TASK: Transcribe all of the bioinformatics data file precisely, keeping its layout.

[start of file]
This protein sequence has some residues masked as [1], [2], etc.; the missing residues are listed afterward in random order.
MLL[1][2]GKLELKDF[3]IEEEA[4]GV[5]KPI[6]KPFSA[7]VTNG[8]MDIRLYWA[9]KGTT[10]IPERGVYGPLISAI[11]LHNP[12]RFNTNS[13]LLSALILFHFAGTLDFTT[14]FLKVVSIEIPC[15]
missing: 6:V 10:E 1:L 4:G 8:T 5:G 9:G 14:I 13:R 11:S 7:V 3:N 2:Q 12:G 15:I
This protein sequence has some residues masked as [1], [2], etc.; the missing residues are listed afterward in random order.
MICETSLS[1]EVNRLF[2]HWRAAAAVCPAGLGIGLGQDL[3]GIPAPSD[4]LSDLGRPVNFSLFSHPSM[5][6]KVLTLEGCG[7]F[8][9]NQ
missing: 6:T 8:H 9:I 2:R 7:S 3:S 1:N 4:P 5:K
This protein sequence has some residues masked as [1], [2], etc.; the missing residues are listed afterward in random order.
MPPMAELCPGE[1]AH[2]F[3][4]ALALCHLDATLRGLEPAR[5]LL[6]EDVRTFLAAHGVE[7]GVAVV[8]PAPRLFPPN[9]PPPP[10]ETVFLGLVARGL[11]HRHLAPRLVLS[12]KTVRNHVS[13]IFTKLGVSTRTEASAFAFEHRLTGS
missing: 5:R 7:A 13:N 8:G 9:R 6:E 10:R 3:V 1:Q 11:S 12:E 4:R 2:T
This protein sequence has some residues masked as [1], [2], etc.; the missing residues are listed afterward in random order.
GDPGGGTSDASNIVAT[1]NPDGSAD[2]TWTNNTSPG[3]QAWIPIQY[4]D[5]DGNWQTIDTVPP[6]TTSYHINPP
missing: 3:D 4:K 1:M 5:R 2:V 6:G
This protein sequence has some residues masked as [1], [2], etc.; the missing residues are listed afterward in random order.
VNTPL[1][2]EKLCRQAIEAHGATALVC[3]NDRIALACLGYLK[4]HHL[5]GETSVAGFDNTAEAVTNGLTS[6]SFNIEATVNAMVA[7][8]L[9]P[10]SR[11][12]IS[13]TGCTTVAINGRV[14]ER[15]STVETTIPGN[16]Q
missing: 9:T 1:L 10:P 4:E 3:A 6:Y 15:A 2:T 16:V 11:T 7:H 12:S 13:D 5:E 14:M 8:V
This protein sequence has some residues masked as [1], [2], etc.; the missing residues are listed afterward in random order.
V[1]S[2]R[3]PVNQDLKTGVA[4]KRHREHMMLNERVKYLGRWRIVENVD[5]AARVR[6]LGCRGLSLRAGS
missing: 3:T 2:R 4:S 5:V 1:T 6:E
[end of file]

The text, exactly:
This protein sequence has some residues masked as [1], [2], etc.; the missing residues are listed afterward in random order.
MLL[1][2]GKLELKDF[3]IEEEA[4]GV[5]KPI[6]KPFSA[7]VTNG[8]MDIRLYWA[9]KGTT[10]IPERGVYGPLISAI[11]LHNP[12]RFNTNS[13]LLSALILFHFAGTLDFTT[14]FLKVVSIEIPC[15]
missing: 6:V 10:E 1:L 4:G 8:T 5:G 9:G 14:I 13:R 11:S 7:V 3:N 2:Q 12:G 15:I
This protein sequence has some residues masked as [1], [2], etc.; the missing residues are listed afterward in random order.
MICETSLS[1]EVNRLF[2]HWRAAAAVCPAGLGIGLGQDL[3]GIPAPSD[4]LSDLGRPVNFSLFSHPSM[5][6]KVLTLEGCG[7]F[8][9]NQ
missing: 6:T 8:H 9:I 2:R 7:S 3:S 1:N 4:P 5:K
This protein sequence has some residues masked as [1], [2], etc.; the missing residues are listed afterward in random order.
MPPMAELCPGE[1]AH[2]F[3][4]ALALCHLDATLRGLEPAR[5]LL[6]EDVRTFLAAHGVE[7]GVAVV[8]PAPRLFPPN[9]PPPP[10]ETVFLGLVARGL[11]HRHLAPRLVLS[12]KTVRNHVS[13]IFTKLGVSTRTEASAFAFEHRLTGS
missing: 5:R 7:A 13:N 8:G 9:R 6:E 10:R 3:V 1:Q 11:S 12:E 4:R 2:T
This protein sequence has some residues masked as [1], [2], etc.; the missing residues are listed afterward in random order.
GDPGGGTSDASNIVAT[1]NPDGSAD[2]TWTNNTSPG[3]QAWIPIQY[4]D[5]DGNWQTIDTVPP[6]TTSYHINPP
missing: 3:D 4:K 1:M 5:R 2:V 6:G
This protein sequence has some residues masked as [1], [2], etc.; the missing residues are listed afterward in random order.
VNTPL[1][2]EKLCRQAIEAHGATALVC[3]NDRIALACLGYLK[4]HHL[5]GETSVAGFDNTAEAVTNGLTS[6]SFNIEATVNAMVA[7][8]L[9]P[10]SR[11][12]IS[13]TGCTTVAINGRV[14]ER[15]STVETTIPGN[16]Q
missing: 9:T 1:L 10:P 4:E 3:A 6:Y 15:A 2:T 16:V 11:T 7:H 12:S 13:D 5:E 14:M 8:V
This protein sequence has some residues masked as [1], [2], etc.; the missing residues are listed afterward in random order.
V[1]S[2]R[3]PVNQDLKTGVA[4]KRHREHMMLNERVKYLGRWRIVENVD[5]AARVR[6]LGCRGLSLRAGS
missing: 3:T 2:R 4:S 5:V 1:T 6:E